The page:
Surrogate Optimization Options
Algorithm Control
To control the surrogate optimization algorithm, use the following options.
ConstraintTolerance
— The constraint tolerance is not used as a stopping criterion. It is used to determine feasibility with respect to nonlinear constraints. The tolerance is satisfied whenmax(fun(x).Ineq) <= ConstraintTolerance
, and otherwise is violated. The default value is1e3
.InitialPoints
— Specify initial points in one of two ways.Matrix — Each row of the matrix represents an initial point. The length of each row is the same as the number of elements in the bounds
lb
orub
. The number of rows is arbitrary.surrogateopt
uses all the rows to construct the initial surrogate. If there are fewer thanMinSurrogatePoints
rows, thensurrogateopt
generates the remaining initial points.surrogateopt
evaluates the objective function at each initial point.Structure — The structure contains the field
X
and, optionally, the fieldsFval
andIneq
. TheX
field contains a matrix where each row represents an initial point. TheFval
field contains a vector representing the objective function values at each point inX
. PassingFval
saves time for the solver, because otherwise the solver evaluates the objective function value at each initial point. TheIneq
field contains a matrix containing nonlinear inequality constraint values. Each row ofIneq
represents one initial point, and each column represents a nonlinear constraint function value at that point. PassingIneq
saves time for the solver, because otherwise the solver evaluates the constraint function values at each initial point.
MinSurrogatePoints
— Number of initial points used for constructing the surrogate. Larger values lead to a more accurate finished surrogate, but take more time to finish the surrogate.surrogateopt
creates this number of random points after each switch to the random generation phase. See Surrogate Optimization Algorithm.When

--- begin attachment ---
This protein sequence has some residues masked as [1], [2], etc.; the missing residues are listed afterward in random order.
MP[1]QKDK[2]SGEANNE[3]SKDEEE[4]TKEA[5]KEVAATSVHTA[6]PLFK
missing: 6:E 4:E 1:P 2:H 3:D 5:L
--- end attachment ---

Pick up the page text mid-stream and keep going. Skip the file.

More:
BatchUpdateInterval
> 1, the minimum number of random sample points used to create a surrogate is the larger ofMinSurrogatePoints
andBatchUpdateInterval
.MinSampleDistance
— This option controls two aspects of the algorithm.During the phase to estimate the minimum value of the surrogate, the algorithm generates random points at which to evaluate the surrogate. If any of these points are closer than
MinSampleDistance
to any previous point whose objective function value was evaluated, thensurrogateopt
discards the newly generated points and does not evaluate them.If
surrogateopt
discards all of the random points, then it does not try to minimize the surrogate and, instead, switches to the random generation phase. If thesurrogateoptplot
plot function is running, then it marks this switch with a blue vertical line.
BatchUpdateInterval
— This option controls three aspects of the algorithm:Number of function evaluations before the surrogate is updated.
Number of points to pass in a vectorized evaluation. When
UseVectorized
istrue
,surrogateopt
passes a matrix of sizeBatchUpdateInterval
bynvar
, wherenvar
is the number of problem variables. Each row of the matrix represents one evaluation point. For the final iteration (the one that causesMaxFunctionEvaluations
function evaluations), ifMaxFunctionEvaluations
is not an integer multiple ofBatchUpdateInterval
,surrogateopt
passes a matrix with fewer thanBatchUpdateInterval
rows.When
BatchUpdateInterval
> 1, the minimum number of random sample points used to create a surrogate is the larger ofMinSurrogatePoints
andBatchUpdateInterval
.
Output functions and plot functions are updated after each batch is evaluated completely.
For details, see Surrogate Optimization Algorithm.
Stopping Criteria
Generally, the algorithm stops only when it reaches a limit that you set in the solver options. Additionally, a plot function or output function can halt the solver.
Stopping Option  Stopping Test  Exit Flag 

MaxFunctionEvaluations  The solver stops after it completes
 0 
MaxTime  The solver stops after it reaches MaxTime
seconds from the start of the optimization, as measured by tic / toc . The solver
does not interrupt a function evaluation in progress, so the actual
compute time can exceed MaxTime .  0 
ObjectiveLimit  The solver stops if an objective function value of a feasible
point is less than ObjectiveLimit .  1 
OutputFcn or
PlotFcn  An OutputFcn or PlotFcn can
halt the iterations.  1 
Bounds lb and ub  If an entry in lb exceeds the corresponding
entry in ub , the solver stops because the bounds